Assemblywoman Ma wants City College bond spending audited
San Francisco Chronicle
Assemblywoman Fiona Ma, who has criticized City College of San Francisco for its expansion plans in Chinatown and expressed concerns about its political fundraising, wants the state to audit the college's spending of more than $441 million in bond funds.
In a letter made public Thursday, Ma, D-San Francisco, asked the Joint Legislative Audit Committee to investigate how the college has spent the proceeds of a $195 million bond measure approved by voters in 2001 and a $246.3 million measure approved four years later.
"Numerous news reports of questionable spending have fueled calls for performance audits," Ma wrote to the legislative committee. Among other things, she said she wants to track whether there was effective oversight of how money generated by the big bond measures was being spent.
If state lawmakers order an audit, that would mark the third official probe of financial issues at the college since April, when The Chronicle reported on a series of suspected political fundraising abuses in the 2005 bond campaign. In one case, the newspaper reported, a college official diverted a $10,000 lease payment owed to the college to the political committee promoting the bond measure. Experts said the transaction appeared to violate state law. The college said the official made an honest mistake.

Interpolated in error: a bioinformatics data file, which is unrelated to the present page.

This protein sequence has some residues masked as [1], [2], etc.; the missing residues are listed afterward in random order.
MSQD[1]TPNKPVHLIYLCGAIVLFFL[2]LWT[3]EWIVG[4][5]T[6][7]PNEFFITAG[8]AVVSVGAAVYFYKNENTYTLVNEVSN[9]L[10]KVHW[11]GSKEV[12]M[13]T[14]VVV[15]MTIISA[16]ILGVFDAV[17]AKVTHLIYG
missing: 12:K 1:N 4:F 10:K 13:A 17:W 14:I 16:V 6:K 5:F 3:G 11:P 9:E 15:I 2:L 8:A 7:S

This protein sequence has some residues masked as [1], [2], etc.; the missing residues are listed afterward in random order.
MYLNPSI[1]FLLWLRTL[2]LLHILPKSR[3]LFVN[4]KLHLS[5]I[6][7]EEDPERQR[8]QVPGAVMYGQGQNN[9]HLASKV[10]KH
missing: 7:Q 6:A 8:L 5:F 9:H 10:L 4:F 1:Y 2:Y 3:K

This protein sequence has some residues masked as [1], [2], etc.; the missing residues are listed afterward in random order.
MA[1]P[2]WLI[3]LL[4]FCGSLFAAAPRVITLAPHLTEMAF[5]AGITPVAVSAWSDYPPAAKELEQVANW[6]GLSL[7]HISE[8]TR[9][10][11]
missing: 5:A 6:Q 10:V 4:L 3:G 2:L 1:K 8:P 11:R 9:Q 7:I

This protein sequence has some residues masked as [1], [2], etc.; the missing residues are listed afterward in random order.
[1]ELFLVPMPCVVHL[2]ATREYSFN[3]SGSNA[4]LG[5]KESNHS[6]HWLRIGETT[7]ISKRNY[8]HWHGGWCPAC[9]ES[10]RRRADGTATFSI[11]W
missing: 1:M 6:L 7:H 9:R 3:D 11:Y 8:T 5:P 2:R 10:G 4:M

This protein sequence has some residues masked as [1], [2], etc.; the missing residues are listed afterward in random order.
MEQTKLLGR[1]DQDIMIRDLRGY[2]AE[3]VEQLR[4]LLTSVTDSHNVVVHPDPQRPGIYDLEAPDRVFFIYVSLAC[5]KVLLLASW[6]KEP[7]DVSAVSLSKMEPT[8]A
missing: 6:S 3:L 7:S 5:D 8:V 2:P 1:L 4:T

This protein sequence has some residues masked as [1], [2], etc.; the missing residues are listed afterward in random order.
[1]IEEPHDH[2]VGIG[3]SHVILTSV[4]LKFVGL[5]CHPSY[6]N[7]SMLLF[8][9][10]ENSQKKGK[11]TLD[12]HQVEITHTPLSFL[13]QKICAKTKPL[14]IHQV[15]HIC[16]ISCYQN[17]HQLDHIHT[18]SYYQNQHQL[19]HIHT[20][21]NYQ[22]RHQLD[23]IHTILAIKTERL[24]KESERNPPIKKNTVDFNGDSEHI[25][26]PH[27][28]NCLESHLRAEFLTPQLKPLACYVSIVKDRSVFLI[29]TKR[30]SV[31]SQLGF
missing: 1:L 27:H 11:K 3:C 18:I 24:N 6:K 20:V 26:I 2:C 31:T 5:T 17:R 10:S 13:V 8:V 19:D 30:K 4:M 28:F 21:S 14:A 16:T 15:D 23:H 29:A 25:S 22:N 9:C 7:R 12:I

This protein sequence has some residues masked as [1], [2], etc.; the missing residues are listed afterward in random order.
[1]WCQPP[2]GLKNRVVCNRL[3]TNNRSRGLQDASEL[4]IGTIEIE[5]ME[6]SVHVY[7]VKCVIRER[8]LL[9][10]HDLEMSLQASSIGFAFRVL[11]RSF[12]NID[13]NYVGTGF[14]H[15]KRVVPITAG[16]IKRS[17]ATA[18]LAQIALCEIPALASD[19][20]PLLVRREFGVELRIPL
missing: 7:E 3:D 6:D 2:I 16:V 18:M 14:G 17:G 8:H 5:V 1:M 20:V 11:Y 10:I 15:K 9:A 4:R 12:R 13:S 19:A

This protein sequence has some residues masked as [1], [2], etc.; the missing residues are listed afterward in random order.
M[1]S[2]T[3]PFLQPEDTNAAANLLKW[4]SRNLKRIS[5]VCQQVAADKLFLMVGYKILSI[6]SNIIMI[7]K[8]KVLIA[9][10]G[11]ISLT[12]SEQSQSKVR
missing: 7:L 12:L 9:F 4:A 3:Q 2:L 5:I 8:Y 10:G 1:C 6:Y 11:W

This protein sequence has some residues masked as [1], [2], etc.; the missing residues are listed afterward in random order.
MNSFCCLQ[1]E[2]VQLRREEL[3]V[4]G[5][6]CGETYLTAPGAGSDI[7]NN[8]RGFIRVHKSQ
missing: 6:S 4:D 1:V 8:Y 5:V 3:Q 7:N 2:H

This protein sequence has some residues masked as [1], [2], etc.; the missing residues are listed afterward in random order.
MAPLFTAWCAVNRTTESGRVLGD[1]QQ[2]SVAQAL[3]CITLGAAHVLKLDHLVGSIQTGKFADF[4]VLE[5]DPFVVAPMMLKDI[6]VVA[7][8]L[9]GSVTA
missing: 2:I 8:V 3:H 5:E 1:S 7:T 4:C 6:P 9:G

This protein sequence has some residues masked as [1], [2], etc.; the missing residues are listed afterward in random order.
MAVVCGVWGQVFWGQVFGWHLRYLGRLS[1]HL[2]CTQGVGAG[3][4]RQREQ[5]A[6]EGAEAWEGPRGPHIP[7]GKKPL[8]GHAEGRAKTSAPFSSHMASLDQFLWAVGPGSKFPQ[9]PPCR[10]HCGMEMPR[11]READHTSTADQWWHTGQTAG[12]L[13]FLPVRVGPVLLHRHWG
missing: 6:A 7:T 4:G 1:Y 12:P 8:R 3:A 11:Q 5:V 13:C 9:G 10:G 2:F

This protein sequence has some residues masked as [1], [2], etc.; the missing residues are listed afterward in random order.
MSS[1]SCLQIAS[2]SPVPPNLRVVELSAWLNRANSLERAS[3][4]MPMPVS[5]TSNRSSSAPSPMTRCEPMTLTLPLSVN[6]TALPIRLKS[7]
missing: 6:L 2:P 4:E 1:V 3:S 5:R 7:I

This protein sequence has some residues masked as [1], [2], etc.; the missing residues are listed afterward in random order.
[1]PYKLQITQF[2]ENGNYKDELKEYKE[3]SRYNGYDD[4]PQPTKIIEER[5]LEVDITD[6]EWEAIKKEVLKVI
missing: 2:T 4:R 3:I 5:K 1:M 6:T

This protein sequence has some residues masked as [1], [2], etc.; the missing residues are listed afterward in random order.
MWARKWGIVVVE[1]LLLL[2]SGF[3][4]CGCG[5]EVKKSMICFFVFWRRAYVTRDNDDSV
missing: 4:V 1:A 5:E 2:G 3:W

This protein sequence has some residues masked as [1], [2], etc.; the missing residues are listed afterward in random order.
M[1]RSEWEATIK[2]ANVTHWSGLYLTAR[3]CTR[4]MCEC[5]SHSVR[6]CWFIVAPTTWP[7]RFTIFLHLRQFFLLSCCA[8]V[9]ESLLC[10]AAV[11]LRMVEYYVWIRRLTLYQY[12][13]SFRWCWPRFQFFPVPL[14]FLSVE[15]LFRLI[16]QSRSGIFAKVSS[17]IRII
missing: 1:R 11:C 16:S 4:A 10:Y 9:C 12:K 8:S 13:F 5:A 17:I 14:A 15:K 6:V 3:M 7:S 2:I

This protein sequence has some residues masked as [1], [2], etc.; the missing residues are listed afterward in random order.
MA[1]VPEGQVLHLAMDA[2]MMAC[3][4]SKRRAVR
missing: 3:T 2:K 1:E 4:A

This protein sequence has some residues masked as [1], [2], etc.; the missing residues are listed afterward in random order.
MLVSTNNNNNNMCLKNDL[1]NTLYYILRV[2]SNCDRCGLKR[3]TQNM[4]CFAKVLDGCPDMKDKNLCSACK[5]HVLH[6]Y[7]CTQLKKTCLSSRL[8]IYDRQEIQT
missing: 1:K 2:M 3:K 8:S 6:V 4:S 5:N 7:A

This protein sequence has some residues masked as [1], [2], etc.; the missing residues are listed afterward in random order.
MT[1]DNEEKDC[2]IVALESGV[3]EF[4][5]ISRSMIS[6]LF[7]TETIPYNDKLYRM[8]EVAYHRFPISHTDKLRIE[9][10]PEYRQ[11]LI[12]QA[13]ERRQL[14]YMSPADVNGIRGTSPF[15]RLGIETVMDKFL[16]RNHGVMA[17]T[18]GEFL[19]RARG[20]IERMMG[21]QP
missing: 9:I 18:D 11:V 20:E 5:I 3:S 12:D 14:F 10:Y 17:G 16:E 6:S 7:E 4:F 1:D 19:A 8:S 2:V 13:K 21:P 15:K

Since then, the district attorney's office has reviewed thousands of pages of documents regarding companies that obtained contracts from the college and also made political contributions to the bond campaign, according to sources familiar with the investigation.
In addition, the college has hired Sacramento lawyer Steve Churchwell, a former general counsel for the state Fair Political Practices Commission, to conduct an investigation into political fundraising in the bond campaign.
Chancellor Philip Day said Ma had not consulted him before requesting the state audit of the college.
"If the committee honors her request, we will be cooperating," he said. "We have nothing to hide."
Earlier this year, Ma criticized the college's plan to build a 16-story, $122 million satellite campus in Chinatown near Portsmouth Square. Opponents, including owners of the nearby Hilton Hotel, say the project is too big, millions of dollars over budget and fraught with environmental problems. But supporters, including many Chinatown leaders, say it would bring needed educational opportunities to the neighborhood.
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